ENTERPRISE VENDOR HP might have known about irregularities in Autonomy financial reports and business transactions earlier than it claimed, it has emerged.
The Financial Times reported today that senior executives were aware of the British software house's shady practices of reselling hardware at a loss and massaging the books, and that auditors made the information available to parent company HP after it bought Autonomy but long before it wrote down the company's value by $8.8bn the following year.
The irregularities came to light after a whistleblower flagged the practices. HP claimed it knew nothing until that point, however the Financial Times obtained emails that contradicted this, showing that HP CEO Meg Whitman had received copies of certain files.
In a statement to Reuters, HP said, "Our investigation has shown that Autonomy often resold generic hardware at a loss in the last few days of the quarter with the sole purpose of masking its real financial performance."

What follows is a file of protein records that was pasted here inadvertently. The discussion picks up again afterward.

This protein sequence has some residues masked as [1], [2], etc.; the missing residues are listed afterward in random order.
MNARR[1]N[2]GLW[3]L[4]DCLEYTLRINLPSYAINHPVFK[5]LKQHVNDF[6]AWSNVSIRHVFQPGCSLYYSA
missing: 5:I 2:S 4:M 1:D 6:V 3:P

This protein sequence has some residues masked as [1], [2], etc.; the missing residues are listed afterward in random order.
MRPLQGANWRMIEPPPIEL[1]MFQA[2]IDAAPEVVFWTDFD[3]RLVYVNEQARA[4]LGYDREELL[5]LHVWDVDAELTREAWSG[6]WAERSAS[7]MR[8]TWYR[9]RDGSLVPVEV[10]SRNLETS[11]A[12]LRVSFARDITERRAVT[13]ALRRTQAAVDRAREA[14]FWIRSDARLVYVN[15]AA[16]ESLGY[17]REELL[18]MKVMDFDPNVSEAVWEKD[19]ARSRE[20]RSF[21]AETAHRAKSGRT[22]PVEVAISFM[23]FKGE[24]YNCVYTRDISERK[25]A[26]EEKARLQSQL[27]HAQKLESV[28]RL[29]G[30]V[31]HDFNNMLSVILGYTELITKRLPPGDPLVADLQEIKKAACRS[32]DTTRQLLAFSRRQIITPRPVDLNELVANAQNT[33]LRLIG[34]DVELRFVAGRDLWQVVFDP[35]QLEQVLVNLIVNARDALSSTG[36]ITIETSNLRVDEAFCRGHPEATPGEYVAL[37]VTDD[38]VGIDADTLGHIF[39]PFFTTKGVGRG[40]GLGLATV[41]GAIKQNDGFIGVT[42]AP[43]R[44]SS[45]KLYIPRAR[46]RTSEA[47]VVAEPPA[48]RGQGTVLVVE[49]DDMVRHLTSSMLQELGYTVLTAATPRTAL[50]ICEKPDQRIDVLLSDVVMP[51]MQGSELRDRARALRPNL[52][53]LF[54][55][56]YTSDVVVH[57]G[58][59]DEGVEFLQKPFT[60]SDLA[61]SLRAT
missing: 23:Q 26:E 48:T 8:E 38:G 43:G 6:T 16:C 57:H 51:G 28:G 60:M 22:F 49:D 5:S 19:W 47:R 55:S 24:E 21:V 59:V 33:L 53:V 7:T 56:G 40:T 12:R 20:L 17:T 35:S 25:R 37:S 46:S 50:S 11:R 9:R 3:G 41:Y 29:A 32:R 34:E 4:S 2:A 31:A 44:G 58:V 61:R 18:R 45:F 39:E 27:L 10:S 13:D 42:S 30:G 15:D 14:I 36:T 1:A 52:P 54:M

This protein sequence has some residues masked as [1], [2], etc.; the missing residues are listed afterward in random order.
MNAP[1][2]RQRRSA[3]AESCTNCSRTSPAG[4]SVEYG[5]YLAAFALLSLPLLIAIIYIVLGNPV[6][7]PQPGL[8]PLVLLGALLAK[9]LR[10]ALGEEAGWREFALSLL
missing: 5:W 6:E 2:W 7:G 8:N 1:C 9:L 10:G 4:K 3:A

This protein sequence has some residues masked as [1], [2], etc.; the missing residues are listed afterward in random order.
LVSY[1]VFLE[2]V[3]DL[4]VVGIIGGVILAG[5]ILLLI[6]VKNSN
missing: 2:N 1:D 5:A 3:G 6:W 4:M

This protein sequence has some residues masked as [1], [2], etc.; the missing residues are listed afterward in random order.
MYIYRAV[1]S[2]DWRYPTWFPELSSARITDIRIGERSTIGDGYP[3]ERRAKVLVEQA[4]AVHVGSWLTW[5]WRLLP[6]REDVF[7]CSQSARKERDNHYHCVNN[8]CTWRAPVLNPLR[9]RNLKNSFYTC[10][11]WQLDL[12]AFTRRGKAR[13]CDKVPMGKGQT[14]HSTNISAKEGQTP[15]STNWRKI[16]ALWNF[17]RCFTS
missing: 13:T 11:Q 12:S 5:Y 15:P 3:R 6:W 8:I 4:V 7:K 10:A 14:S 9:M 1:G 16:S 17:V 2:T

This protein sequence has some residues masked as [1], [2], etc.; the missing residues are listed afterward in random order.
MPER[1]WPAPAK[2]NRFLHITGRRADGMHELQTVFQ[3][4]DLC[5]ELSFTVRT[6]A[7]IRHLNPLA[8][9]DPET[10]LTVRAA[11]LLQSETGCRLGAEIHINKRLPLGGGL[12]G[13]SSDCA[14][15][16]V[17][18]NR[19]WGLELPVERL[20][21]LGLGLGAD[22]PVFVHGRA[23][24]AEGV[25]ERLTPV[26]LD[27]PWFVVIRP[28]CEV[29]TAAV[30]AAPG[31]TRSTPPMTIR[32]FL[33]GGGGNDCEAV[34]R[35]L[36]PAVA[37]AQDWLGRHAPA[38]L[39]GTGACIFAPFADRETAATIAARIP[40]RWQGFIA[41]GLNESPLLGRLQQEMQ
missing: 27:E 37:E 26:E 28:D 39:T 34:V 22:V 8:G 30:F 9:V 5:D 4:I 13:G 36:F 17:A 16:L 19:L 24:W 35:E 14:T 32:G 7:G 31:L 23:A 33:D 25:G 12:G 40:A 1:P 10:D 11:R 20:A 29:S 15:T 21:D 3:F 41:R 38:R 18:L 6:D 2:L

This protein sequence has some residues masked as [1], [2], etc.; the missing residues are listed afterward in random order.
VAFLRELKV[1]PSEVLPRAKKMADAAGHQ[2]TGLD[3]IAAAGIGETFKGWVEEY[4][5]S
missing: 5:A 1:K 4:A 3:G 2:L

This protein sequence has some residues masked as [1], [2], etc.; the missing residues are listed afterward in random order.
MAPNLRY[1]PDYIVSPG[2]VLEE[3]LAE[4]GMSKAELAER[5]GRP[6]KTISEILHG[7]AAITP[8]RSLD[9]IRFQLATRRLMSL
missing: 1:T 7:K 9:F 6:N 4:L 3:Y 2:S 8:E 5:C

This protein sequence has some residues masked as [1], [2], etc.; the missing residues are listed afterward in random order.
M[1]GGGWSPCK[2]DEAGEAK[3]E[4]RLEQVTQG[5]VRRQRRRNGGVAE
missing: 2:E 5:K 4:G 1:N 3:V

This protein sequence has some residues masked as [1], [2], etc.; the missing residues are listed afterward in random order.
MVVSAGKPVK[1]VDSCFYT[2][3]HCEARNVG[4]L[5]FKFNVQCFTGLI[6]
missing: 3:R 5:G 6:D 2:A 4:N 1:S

"In addition, Autonomy engaged in improper transactions with certain value-added resellers to create the appearance of software licensing revenue at the end of each quarter. In some instances, these transactions were used to accelerate revenue, and on numerous occasions, these were fabricated transactions with no real end-user."
However Autonomy founder Mike Lynch refused to accept the allegations, saying, "Meg Whitman accused Autonomy of 'active concealment' but these revelations prove we were open and transparent with our auditors who continue to stand by the accounts."
This news might make for uncomfortable reading for HP. In the meantime, investigations continue. µ